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The Internet of Things (IoT) has been the subject of countless forecasts that predict exponential growth of devices and data generated. What has been missing is the “so what?” and real use cases showing how the technology will make a difference to businesses and citizens.

To quote some of the figures – Statista predicts that there will be over 25 Billion connected devices by 2025, IDC predicts more devices (41.6 Billion) and that these will generate 79.4 ZB of data. A Zettabyte (ZB) is a one followed by 21 zeroes, or a thousand million Terabytes to translate it into something we might actually have in our homes. A Grand View Research report predicts that the device management market will be worth $5.1 billion in 2025. That’s three reports with very big numbers in them, but let’s look at why these trends might be real now.

What will all these devices be doing for us? Most readers will own a health tracker of some sort – possibly a smart watch or fitness tracker. These are great examples of how we can gather data and use it to change our behaviour – get a bit more exercise, eat a bit less, lose some weight, get the resting heart rate down. In exchange for this data, the companies collecting it know a lot about us and can offer us relevant products related to our goals. This is the ecosystem in action. The devices are widely available, and range from very low-cost devices to highly complex accessories with capability on a par with mobile phones and prices to match. Most devices operate using a local connection to a phone, while a few have a direct mobile connection with a SIM card (or more likely e-SIM). Some rely on a specific wireless access network such as LoRa (a long range, low power wide-area network optimised for devices where long battery life is important).

Moving beyond our individual lives, local authorities are starting to experiment with IoT. Some are deploying parking sensors to know whether places are occupied or available. Some are deploying air quality sensors to be able to understand the impact of traffic and industry on the environment, which in turn has an impact on citizen health. Some are deploying “smart bins”. These typically rely on mobile networks, although some use dedicated IoT communications networks deployed in a local area to provide guaranteed coverage. For most city-based applications, mobile coverage is good enough today, and the operators are already addressing poor coverage areas. This means that in most cases the infrastructure is already in place to enable IoT deployment.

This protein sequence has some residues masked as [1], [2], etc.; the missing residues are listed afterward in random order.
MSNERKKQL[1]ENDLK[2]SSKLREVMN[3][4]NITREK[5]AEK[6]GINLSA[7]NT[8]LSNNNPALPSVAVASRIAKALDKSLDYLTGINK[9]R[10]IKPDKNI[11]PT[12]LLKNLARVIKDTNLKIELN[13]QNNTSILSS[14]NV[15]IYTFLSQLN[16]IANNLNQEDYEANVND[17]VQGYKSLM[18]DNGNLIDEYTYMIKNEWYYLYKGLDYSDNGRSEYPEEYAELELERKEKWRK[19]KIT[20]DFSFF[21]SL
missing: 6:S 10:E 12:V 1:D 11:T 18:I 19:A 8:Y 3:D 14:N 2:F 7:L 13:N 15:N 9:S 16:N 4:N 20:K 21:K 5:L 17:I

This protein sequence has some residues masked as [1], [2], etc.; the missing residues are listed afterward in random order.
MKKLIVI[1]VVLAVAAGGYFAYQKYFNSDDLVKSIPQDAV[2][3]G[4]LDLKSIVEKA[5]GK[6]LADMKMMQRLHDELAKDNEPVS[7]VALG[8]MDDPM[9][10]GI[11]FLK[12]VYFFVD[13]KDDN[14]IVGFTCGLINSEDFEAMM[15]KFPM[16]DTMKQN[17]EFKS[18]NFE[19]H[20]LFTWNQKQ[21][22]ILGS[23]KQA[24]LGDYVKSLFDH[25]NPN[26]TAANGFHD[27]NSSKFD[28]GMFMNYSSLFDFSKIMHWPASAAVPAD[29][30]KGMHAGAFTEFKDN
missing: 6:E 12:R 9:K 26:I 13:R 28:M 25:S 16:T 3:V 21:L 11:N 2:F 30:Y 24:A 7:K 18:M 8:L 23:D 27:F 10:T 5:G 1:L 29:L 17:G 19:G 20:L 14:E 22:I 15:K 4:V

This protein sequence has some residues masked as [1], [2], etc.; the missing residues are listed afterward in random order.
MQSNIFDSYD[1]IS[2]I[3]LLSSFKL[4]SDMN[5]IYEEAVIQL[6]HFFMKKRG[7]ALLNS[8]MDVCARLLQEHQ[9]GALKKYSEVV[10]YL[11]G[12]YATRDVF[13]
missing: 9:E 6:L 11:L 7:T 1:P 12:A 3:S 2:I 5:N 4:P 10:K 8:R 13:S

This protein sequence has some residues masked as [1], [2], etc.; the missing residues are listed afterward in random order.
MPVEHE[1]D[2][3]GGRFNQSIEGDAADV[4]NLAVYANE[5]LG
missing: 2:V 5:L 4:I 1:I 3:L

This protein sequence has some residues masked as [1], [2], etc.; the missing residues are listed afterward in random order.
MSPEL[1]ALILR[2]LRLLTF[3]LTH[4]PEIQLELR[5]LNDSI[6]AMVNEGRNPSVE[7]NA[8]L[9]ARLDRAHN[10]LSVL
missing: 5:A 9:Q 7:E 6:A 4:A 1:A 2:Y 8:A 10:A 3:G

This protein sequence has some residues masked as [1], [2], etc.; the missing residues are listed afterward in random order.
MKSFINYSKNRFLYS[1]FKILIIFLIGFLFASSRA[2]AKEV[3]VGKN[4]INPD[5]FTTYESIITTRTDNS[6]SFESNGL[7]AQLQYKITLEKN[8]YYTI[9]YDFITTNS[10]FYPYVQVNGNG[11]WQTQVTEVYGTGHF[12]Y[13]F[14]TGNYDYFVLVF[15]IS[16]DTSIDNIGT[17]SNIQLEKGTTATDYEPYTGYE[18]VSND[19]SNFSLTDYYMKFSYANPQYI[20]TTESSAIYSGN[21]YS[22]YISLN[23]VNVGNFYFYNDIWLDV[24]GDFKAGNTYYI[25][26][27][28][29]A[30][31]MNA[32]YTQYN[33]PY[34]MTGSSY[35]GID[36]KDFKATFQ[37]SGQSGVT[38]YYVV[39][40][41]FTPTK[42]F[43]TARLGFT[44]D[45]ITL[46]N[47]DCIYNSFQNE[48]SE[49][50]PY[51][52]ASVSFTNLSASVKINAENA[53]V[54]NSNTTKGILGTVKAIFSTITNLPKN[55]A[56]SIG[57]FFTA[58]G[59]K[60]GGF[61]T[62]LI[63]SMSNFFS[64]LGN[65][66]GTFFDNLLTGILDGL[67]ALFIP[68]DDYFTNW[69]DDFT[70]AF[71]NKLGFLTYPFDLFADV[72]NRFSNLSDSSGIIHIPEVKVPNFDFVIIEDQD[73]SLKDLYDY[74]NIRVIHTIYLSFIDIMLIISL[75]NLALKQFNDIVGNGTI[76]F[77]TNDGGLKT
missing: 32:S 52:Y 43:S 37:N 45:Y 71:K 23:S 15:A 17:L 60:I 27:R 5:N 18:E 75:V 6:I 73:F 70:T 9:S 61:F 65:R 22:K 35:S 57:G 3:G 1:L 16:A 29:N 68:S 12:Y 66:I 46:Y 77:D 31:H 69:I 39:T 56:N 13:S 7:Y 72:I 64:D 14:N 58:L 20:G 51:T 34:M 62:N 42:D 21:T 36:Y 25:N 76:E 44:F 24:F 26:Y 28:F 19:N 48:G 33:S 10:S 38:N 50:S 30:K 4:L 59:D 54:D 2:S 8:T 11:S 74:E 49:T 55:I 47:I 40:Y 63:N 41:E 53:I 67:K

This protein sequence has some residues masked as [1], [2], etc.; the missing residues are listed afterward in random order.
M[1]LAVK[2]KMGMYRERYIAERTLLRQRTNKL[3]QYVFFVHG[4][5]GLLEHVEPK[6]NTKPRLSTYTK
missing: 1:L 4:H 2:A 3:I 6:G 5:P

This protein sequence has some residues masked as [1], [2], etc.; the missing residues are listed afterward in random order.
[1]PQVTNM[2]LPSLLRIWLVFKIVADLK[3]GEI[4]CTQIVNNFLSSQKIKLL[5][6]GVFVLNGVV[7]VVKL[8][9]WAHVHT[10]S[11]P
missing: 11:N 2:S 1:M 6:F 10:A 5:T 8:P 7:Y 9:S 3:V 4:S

For some applications where very high data rates (e.g. Video Surveillance) or very low latency (e.g. autonomous vehicles) 5G rollout will be a key enabler, but that’s for another blog.

So what exactly is a “smart bin”? Companies have started putting sensors in bin lids which can detect the fill level, the tilt angle (has the bin fallen over, or was it pushed), and even temperature (did someone just set a fire in the bin?). Fill level enables the collection agency to know when to schedule emptying, rather than the usual weekly or two-weekly regular collection. This means that low-usage areas can go longer between collections, and high usage areas (shops, restaurants etc.) can be emptied more frequently. Overall this can reduce the number of bin-collection journeys and therefore the cost, and environmental impact.

These are just a couple of examples which we are working on in CGI, we have an extensive catalogue of other use cases ranging from agriculture, manufacturing and tourism. While a single use case may not be cost effective, bringing multiple use cases together gives an economy of scale by re-using the central data system and the communications infrastructure needed to collect data and send information out to consumers. If you want to find out more, please don’t hesitate to get in touch.

For more information, get in touch with Alan Nunn

Find out more about CGI in IOT.

About this author

Alan Nunn

Alan Nunn

Communications Subject Matter Expert

Alan has over 3 decades of experience in UK Telecoms, having worked in various roles at BT and as CTO at Newport Networks. Through the years, he has built great experience in developing business strategy and creating road maps for technology solutions to meet the ...

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